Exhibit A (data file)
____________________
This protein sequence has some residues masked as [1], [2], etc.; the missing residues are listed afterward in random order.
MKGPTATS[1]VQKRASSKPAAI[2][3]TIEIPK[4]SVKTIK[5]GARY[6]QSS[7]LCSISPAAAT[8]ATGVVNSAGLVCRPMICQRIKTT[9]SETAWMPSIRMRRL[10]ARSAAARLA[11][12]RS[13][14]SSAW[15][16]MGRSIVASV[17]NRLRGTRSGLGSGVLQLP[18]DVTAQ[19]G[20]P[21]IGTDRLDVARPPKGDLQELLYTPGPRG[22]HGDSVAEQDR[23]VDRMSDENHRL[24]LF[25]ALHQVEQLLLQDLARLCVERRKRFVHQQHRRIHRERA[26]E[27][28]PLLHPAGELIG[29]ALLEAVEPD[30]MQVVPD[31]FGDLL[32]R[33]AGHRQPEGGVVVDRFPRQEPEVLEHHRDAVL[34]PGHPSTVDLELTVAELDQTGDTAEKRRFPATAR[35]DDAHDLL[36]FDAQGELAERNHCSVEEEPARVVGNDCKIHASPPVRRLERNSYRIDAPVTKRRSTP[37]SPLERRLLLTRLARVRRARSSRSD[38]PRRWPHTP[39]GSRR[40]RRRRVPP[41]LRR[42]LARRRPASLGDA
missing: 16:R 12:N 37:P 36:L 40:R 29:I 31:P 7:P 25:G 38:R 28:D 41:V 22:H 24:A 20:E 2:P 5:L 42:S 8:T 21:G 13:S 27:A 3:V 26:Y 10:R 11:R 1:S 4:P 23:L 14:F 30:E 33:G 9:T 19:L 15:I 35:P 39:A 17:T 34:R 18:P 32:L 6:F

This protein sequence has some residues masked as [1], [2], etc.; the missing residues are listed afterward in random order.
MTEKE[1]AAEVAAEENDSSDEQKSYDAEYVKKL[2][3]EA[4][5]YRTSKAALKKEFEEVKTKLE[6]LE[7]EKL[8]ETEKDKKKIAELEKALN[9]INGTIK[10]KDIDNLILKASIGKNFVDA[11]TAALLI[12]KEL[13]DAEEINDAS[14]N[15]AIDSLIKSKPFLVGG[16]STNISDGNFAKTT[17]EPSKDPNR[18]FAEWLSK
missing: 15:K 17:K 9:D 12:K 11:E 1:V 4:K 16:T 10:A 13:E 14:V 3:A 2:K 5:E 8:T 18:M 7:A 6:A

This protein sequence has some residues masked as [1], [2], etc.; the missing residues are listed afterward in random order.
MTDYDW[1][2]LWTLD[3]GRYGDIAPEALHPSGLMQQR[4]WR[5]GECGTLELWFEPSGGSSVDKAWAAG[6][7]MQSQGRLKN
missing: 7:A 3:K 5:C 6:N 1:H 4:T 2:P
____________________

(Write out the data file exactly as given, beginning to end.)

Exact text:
This protein sequence has some residues masked as [1], [2], etc.; the missing residues are listed afterward in random order.
MKGPTATS[1]VQKRASSKPAAI[2][3]TIEIPK[4]SVKTIK[5]GARY[6]QSS[7]LCSISPAAAT[8]ATGVVNSAGLVCRPMICQRIKTT[9]SETAWMPSIRMRRL[10]ARSAAARLA[11][12]RS[13][14]SSAW[15][16]MGRSIVASV[17]NRLRGTRSGLGSGVLQLP[18]DVTAQ[19]G[20]P[21]IGTDRLDVARPPKGDLQELLYTPGPRG[22]HGDSVAEQDR[23]VDRMSDENHRL[24]LF[25]ALHQVEQLLLQDLARLCVERRKRFVHQQHRRIHRERA[26]E[27][28]PLLHPAGELIG[29]ALLEAVEPD[30]MQVVPD[31]FGDLL[32]R[33]AGHRQPEGGVVVDRFPRQEPEVLEHHRDAVL[34]PGHPSTVDLELTVAELDQTGDTAEKRRFPATAR[35]DDAHDLL[36]FDAQGELAERNHCSVEEEPARVVGNDCKIHASPPVRRLERNSYRIDAPVTKRRSTP[37]SPLERRLLLTRLARVRRARSSRSD[38]PRRWPHTP[39]GSRR[40]RRRRVPP[41]LRR[42]LARRRPASLGDA
missing: 16:R 12:N 37:P 36:L 40:R 29:I 31:P 7:P 25:G 38:R 28:D 41:V 22:H 24:A 20:E 2:P 5:L 42:S 8:T 21:G 13:S 27:A 3:V 26:Y 10:R 11:R 1:S 4:P 23:L 14:F 30:E 33:G 9:T 19:L 15:I 35:P 39:A 17:T 34:R 18:P 32:L 6:F

This protein sequence has some residues masked as [1], [2], etc.; the missing residues are listed afterward in random order.
MTEKE[1]AAEVAAEENDSSDEQKSYDAEYVKKL[2][3]EA[4][5]YRTSKAALKKEFEEVKTKLE[6]LE[7]EKL[8]ETEKDKKKIAELEKALN[9]INGTIK[10]KDIDNLILKASIGKNFVDA[11]TAALLI[12]KEL[13]DAEEINDAS[14]N[15]AIDSLIKSKPFLVGG[16]STNISDGNFAKTT[17]EPSKDPNR[18]FAEWLSK
missing: 15:K 17:K 9:D 12:K 11:E 1:V 4:K 16:T 10:A 13:E 14:V 3:A 2:K 5:E 8:T 18:M 7:A 6:A

This protein sequence has some residues masked as [1], [2], etc.; the missing residues are listed afterward in random order.
MTDYDW[1][2]LWTLD[3]GRYGDIAPEALHPSGLMQQR[4]WR[5]GECGTLELWFEPSGGSSVDKAWAAG[6][7]MQSQGRLKN
missing: 7:A 3:K 5:C 6:N 1:H 4:T 2:P